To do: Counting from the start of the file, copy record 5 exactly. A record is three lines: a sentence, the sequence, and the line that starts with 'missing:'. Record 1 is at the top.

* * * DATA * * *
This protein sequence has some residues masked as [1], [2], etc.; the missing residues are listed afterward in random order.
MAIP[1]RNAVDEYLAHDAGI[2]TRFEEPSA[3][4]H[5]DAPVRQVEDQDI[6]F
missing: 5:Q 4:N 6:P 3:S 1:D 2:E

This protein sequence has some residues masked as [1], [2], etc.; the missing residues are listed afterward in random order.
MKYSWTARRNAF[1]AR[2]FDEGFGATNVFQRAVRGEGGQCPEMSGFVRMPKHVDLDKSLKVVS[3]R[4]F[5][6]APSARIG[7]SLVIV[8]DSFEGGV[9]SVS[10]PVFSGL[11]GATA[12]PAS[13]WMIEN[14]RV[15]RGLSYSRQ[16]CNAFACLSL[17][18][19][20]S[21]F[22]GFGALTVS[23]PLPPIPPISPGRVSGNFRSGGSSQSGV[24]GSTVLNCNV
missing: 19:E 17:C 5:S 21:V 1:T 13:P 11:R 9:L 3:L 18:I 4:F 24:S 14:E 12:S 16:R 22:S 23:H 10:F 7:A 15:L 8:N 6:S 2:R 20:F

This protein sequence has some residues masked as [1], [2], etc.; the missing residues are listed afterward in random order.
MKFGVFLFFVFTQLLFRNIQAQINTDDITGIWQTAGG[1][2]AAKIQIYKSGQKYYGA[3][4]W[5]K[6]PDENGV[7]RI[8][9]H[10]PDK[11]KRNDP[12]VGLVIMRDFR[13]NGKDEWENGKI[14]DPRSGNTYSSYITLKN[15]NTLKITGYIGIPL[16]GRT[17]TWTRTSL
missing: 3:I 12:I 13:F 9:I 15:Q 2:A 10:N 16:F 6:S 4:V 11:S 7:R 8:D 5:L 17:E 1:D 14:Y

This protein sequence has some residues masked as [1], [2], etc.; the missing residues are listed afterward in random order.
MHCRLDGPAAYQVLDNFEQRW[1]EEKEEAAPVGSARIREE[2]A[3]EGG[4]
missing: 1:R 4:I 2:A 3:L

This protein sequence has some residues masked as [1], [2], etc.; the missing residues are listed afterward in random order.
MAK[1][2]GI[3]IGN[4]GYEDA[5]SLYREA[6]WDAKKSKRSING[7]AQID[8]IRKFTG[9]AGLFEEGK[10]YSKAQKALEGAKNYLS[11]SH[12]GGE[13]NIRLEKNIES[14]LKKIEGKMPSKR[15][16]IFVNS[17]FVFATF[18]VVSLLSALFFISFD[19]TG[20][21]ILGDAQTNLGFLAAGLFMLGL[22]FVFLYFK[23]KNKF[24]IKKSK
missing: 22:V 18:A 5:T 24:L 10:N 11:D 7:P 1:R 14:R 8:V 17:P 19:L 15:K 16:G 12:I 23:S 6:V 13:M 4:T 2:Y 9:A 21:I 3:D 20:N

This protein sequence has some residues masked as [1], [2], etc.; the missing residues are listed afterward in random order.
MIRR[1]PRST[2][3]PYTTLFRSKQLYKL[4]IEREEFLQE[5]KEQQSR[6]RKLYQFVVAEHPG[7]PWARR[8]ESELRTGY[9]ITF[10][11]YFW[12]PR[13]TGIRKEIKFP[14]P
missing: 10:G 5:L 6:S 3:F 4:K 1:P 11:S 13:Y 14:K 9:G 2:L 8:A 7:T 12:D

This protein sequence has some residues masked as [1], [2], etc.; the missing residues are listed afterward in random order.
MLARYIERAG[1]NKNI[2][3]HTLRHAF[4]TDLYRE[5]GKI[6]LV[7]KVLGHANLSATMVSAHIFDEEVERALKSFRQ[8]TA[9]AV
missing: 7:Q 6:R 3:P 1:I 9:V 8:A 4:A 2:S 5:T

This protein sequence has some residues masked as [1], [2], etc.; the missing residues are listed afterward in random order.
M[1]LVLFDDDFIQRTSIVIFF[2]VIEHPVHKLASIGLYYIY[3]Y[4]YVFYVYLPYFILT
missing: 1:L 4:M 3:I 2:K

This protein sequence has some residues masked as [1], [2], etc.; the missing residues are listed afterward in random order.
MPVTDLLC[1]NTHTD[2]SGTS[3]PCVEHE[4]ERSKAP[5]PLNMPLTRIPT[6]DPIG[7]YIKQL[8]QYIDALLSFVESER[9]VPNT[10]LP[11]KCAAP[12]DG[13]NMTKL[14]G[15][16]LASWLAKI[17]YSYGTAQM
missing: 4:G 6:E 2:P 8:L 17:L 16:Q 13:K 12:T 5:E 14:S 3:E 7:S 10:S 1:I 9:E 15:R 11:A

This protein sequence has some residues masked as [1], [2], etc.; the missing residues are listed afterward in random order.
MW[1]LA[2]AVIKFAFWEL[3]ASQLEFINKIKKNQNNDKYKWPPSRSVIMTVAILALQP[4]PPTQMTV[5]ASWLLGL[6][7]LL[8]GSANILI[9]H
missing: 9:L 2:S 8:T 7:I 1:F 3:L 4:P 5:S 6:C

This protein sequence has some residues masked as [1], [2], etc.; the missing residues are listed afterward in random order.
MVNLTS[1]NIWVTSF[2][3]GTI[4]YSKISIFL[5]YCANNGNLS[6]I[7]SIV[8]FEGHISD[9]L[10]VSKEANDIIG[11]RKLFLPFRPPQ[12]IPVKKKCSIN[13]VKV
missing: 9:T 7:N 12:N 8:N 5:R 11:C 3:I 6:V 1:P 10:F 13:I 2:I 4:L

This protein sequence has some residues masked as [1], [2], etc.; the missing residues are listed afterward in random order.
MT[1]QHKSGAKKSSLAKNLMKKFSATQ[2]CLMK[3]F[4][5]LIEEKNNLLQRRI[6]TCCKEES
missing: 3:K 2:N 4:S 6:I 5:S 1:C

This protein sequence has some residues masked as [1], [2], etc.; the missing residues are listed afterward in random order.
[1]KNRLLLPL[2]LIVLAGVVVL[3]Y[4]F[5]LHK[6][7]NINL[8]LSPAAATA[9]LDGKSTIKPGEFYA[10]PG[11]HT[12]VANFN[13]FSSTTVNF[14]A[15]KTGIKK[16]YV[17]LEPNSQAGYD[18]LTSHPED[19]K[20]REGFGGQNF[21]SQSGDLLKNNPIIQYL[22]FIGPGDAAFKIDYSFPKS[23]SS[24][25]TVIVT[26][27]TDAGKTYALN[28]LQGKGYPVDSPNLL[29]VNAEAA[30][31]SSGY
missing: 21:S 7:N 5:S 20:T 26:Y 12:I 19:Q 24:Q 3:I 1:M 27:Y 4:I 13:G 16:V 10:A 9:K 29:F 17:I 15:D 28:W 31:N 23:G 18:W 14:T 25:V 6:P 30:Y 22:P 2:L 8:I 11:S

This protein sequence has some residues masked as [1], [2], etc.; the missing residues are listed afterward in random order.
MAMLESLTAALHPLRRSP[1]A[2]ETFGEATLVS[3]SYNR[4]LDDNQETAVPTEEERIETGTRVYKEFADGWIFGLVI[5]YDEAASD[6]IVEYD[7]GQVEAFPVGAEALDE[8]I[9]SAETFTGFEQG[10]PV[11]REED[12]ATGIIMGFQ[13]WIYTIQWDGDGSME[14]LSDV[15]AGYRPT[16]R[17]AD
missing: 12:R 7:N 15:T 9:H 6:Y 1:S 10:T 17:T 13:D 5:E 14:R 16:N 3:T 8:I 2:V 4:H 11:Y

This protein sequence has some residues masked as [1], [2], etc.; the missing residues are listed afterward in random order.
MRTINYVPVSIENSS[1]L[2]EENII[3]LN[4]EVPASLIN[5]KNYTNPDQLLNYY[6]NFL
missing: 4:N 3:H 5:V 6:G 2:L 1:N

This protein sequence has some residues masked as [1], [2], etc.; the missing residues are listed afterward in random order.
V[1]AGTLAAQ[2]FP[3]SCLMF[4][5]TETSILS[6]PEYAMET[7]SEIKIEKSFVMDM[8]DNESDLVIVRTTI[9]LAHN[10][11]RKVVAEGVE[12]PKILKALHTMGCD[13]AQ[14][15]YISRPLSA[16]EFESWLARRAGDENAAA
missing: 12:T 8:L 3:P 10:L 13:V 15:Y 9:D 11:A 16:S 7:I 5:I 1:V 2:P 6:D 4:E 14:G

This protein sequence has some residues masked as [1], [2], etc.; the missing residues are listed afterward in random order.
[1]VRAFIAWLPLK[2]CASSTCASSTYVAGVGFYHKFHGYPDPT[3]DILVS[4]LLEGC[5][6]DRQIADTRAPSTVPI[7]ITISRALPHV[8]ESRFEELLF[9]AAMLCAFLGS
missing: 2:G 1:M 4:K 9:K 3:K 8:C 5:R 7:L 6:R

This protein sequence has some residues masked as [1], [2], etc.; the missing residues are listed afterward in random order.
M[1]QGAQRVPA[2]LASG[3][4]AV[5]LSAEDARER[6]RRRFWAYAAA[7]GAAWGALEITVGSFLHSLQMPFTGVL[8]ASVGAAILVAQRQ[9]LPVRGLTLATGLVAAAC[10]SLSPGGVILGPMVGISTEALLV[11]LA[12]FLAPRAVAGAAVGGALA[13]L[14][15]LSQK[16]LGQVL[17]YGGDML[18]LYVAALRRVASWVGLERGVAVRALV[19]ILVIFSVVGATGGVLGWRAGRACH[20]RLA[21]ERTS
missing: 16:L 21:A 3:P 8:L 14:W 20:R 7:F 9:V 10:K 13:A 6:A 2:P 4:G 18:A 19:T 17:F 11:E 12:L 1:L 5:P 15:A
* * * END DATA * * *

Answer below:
This protein sequence has some residues masked as [1], [2], etc.; the missing residues are listed afterward in random order.
MAK[1][2]GI[3]IGN[4]GYEDA[5]SLYREA[6]WDAKKSKRSING[7]AQID[8]IRKFTG[9]AGLFEEGK[10]YSKAQKALEGAKNYLS[11]SH[12]GGE[13]NIRLEKNIES[14]LKKIEGKMPSKR[15][16]IFVNS[17]FVFATF[18]VVSLLSALFFISFD[19]TG[20][21]ILGDAQTNLGFLAAGLFMLGL[22]FVFLYFK[23]KNKF[24]IKKSK
missing: 22:V 18:A 5:T 24:L 10:N 11:D 7:P 1:R 14:R 8:V 17:P 19:L 15:K 16:G 12:I 23:S 6:V 13:M 4:T 2:Y 9:A 21:I 3:D 20:N